Album Review: Jakob Skott – Amor Fati

Hello. It’s good to be back from my mission to the fourth realm of Garzan. It was a rough flight, flying through the Araucaria Fire, just past the Eastman Oyster and landing near the Omega Oscillator. The native Garzanians call their home planet an “Earth of No Horizon”, which means if you look out onto the Synthemesc Sea there appears to be no seeming line where the purple skies of Garzan meet the blood-red seas of Synthemesc. If you head to the northern most peak of the Payan Mountains you’ll find the Aya Powa tribe, or the “Mantis in Lace” as it’s translated to in our human vernacular. They are a dangerous tribe, willing to kill on a whim(which sadly three of our crew members found out.)

Yes. It was a dangerous mission, but as they say “Amor Fati”, which is Latin for “love of fate” or “love of one’s fate”. Good or bad, it is what it is.

If dystopian landscapes, futuristic visions, and the bubbly analog howls that go along with those visions peak your interest in the least, then Jakob Skott has created a soundtrack to the most intense sci fi epic you’ve never seen.

For those that don’t know(and there are probably quite a few reading this that don’t), Jakob Skott is the drummer extraordinaire for the Danish psych band Causa Sui. Skott, along with Causa Sui guitarist -and solo artist in his own right- Jonas Munk started El Paraiso Records in Denmark so they could put out their records the way they want. Besides Causa Sui albums they’ve released albums by fellow psych purveyors Papir and the American band Psicomagia. Munk and Skott have also put out records under their own names. This time around Jakob Skott is giving us his second solo record called Amor Fati. His previous effort was the lo fi-ish Doppler. That record bubbled and swooshed like some old analog machine found in an ancient lab. Amor Fati is decidedly crisper in its production but no less bubbly. It swirls and swells with analog warmth giving fans of both Boards of Canada and Tangerine Dream something to love dearly. “Mantis in Lace” opens like something from a late-70s Tangerine Dream concept album. That is until Skott comes in on his drum set and proceeds to blow that thought out of the water. It’s like Tangerine Dream being backed up by Tony Williams. Skott isn’t a “four on the floor” kind of drummer. He’s all over the place. He adds this organic element to the cold, desolate landscape of a post-apocalyptic world his synths bring to mind. “Synthemesc” rises from the ashes of a future war with square waves and radar readings of hope. Bleeps, swishes, and swooshes of sonic stabs come in and out. Amor Fati sounds like Boards of Canada after a long night of agitation and angst. This is what the dark(er) side of Tomorrow’s Harvest would sound like. “Araucaria Fire” sounds like ancient war drums bursting through a wall of flames as laser pierce the air in the background. This is 8 minutes of sonic grandeur. Again, Jakob Skott shows he has more musical interests than just beating on the drums, like building walls of analog noise. But he tears through those walls with tight grooves and snare rolls Buddy Rich would’ve been proud to call his own.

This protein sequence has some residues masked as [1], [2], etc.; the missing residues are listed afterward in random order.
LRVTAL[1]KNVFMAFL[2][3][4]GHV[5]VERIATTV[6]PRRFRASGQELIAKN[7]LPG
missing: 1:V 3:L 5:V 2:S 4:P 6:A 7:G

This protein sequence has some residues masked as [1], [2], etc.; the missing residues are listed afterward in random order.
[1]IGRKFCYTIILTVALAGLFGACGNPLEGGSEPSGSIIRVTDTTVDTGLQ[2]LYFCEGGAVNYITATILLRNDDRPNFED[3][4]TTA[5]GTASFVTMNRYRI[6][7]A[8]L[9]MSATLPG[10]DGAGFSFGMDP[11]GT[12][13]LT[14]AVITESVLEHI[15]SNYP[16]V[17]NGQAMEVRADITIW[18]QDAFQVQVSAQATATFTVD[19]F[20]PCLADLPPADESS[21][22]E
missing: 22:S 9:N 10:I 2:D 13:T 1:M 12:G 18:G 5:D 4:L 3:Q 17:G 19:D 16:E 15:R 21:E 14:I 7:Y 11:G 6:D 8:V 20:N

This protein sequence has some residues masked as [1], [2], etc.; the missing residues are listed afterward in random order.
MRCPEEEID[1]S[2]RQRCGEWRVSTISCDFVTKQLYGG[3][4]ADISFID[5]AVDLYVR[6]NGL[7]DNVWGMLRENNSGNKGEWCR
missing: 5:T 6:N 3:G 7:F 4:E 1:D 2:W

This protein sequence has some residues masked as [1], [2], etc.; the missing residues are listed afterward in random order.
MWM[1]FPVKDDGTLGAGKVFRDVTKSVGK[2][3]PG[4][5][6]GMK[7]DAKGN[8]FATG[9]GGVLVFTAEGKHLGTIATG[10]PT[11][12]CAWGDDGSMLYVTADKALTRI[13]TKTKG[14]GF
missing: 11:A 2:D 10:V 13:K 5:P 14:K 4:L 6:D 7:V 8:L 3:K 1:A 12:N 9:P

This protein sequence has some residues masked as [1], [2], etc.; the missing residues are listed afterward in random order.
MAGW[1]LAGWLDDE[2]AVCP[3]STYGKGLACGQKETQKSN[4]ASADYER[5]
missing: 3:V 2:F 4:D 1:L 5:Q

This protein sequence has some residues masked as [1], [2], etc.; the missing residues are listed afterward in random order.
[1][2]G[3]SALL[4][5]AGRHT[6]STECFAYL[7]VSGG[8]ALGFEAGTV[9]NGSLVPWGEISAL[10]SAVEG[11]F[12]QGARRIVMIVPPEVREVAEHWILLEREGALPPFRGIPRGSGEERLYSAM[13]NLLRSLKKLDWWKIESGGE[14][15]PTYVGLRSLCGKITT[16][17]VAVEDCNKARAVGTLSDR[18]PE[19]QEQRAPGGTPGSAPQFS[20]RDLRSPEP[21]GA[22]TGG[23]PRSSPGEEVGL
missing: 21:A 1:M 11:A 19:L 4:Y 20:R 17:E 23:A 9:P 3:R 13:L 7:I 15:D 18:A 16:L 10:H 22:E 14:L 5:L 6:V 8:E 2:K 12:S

Really, I can’t say enough about this album. It ebbs and flows from hard, spacey funk(“Eastman Oyster”), to beautiful, hazy sunset drones(“Omega Oscillator”), to just plain driving synth/drum strutting with a hint of electric Miles(“Amor Fati”). Jakob Skott has so much more to offer than just being a hell of a drummer. But yeah, he’s one hell of a drummer.

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